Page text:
Recent trends have seen Americans electing to rent instead of own when it comes to housing, and as the homeownership rate has dropped, the demand for rental properties has skyrocketed.
With so much competition, it’s easy to see why first-time renters are willing to jump on the first offered property, but this can be a mistake that creates lasting ramifications.
Instead of falling into these common renter mistakes, stay aware and make sure your renting process is easy and painless.
1. Not Reading Your Lease Word By Word
Even if you’re faced with a competitive rental market, it’s important to take your time and scrutinize the lease provision by provision.
Even if you believe you’ve found your dream place, a strict lease and an unsavory landlord can result in a horrible situation—no amazing house will offset the negatives of living under insanely rigid rules in your own home.
Be sure to look at lease rules regarding guests, subletting (if you plan on leaving your home for months at a time, say on travels), and any provisions that touch on pest control.
2. Failing to Photograph Upon Move-In
When you do move into your new place, make sure you take detailed photographs of every portion of the house. This will be your insurance against any damage charges incurred during the tie you live there, and will give you irrefutable proof of the condition of the apartment when it comes time to collect your security deposit as you move out.
If there’s a dent in a corner of the room, a chip in the paint, or you see architecture showing its age, make sure to document these things as much as possible. Email your landlord these photos as a receipt, and be sure to keep them somewhere safe in case their use is necessary.
3. Forgoing Renter’s Insurance
These days, many landlords are choosing to require proof of renter’s insurance from their tenants, and it’s truly a beneficial move for both parties. Even if your landlord doesn’t have such a provision, it’s important to make sure all of your belongings are as protected as possible.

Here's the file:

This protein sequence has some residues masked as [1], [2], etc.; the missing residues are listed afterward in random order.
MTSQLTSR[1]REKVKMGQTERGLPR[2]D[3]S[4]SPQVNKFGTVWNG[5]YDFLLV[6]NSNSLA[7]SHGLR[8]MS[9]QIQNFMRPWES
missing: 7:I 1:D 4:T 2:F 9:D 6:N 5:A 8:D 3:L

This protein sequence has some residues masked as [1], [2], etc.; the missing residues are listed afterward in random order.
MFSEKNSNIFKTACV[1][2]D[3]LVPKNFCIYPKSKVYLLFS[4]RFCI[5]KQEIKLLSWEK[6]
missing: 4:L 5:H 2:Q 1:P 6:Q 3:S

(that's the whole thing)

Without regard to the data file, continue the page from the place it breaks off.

Your landlord’s insurance will cover the value of the property in case of natural disaster, fire, or other situation, but your belongings won’t be included on that list. Renter’s insurance is generally fairly cheap, with the average policy costing around just $187 a year according to the NAIC.
Check out low-cost renter’s insurance from Esurance.com and find a plan that keeps your belongings safe.
4. Jumping on the First Apartment You See
You might be in a rush to find a place, but it’s important to give your apartment or house hunting process the necessary time it takes to make a solid decision.
Look at comparable properties on sites like Trulia, consider the costs (you don’t want to lock yourself into a lease where you’re paying a price that’s far too high for the property or area in question), and take your time when it comes to signing a lease. It’s sometimes hard to do in a competitive rental market, but if you have a little wiggle room and time to decide, take advantage of it.
5. Not Using a Screening Service
Prospective landlords will be wanting access to a bevy of personal information to ensure you are who you say you are and will be able to realistically pay your rental bill each month.
In a competitive market, this could see you handing out your social security number left and right to numerous individuals. Always ask landlords about their screening processes, and check whether or not they use certified companies like Transunion SmartMove to screen their prospective tenants. Services like this keep your information safe and provide all of the details a landlord needs to make an informed decision, leaving you both in a better, more secure position.
As you begin to search for your first rental, it’s important to keep these common mistakes in mind and avoid making them. From rental insurance concerns to screening safeguards, these tips will help you choose wisely and find a place that fits all of your needs without making yourself vulnerable.
This post is featured on behalf of Linda Reyes.